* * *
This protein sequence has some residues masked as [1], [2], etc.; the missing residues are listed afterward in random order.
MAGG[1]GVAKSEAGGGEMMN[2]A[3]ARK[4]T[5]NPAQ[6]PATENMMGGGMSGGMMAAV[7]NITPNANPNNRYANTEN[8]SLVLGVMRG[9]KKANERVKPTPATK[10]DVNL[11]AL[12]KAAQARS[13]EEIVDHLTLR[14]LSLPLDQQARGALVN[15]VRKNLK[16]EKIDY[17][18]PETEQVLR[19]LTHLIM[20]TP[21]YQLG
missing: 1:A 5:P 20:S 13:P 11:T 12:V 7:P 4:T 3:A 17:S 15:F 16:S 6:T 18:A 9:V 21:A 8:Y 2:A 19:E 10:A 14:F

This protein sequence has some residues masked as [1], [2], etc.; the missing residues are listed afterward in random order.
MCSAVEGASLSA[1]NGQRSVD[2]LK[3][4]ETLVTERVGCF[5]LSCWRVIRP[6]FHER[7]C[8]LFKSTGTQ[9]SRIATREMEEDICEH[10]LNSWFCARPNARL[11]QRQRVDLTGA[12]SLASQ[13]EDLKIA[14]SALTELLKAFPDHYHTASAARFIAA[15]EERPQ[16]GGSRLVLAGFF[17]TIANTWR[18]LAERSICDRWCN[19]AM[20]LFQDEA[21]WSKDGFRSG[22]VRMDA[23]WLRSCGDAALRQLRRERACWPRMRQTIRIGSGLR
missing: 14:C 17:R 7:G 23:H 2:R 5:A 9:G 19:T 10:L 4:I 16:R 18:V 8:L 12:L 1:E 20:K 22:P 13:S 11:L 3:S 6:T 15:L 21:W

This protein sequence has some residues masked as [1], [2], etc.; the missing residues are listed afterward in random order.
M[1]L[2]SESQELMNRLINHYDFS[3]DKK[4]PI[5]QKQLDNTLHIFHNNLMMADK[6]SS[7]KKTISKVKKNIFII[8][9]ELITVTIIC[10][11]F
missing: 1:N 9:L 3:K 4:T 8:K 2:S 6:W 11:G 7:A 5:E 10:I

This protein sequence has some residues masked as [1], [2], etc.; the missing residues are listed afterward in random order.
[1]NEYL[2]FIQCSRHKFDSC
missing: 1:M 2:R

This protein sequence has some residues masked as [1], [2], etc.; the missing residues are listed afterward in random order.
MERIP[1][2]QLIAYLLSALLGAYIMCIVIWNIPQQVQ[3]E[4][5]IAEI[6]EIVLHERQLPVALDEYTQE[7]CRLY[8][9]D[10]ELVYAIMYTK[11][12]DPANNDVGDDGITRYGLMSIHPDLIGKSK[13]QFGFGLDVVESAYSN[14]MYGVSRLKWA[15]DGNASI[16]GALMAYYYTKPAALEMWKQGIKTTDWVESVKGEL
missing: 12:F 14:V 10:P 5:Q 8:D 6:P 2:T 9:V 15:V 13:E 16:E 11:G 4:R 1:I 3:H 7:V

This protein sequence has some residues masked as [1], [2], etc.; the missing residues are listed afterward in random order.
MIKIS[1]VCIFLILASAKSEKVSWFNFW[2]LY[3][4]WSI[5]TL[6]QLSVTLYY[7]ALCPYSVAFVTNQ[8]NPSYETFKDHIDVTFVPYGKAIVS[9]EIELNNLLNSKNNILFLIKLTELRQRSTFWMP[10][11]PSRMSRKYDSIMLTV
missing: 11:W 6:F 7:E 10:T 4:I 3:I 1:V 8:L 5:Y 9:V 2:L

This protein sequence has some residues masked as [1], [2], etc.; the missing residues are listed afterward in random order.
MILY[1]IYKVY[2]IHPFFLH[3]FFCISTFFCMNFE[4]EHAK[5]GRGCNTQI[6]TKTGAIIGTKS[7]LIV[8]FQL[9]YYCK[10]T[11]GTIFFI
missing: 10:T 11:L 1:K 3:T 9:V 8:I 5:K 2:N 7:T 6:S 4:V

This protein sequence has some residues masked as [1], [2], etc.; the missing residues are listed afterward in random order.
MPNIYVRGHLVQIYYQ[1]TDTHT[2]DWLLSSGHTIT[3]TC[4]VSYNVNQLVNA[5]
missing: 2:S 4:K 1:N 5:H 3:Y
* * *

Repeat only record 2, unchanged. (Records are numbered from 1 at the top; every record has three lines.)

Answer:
This protein sequence has some residues masked as [1], [2], etc.; the missing residues are listed afterward in random order.
MCSAVEGASLSA[1]NGQRSVD[2]LK[3][4]ETLVTERVGCF[5]LSCWRVIRP[6]FHER[7]C[8]LFKSTGTQ[9]SRIATREMEEDICEH[10]LNSWFCARPNARL[11]QRQRVDLTGA[12]SLASQ[13]EDLKIA[14]SALTELLKAFPDHYHTASAARFIAA[15]EERPQ[16]GGSRLVLAGFF[17]TIANTWR[18]LAERSICDRWCN[19]AM[20]LFQDEA[21]WSKDGFRSG[22]VRMDA[23]WLRSCGDAALRQLRRERACWPRMRQTIRIGSGLR
missing: 14:C 17:R 7:G 23:H 2:R 5:A 9:G 19:T 10:L 4:I 16:R 18:V 8:L 12:L 1:E 20:K 22:P 13:S 11:L 3:S 6:T 15:L 21:W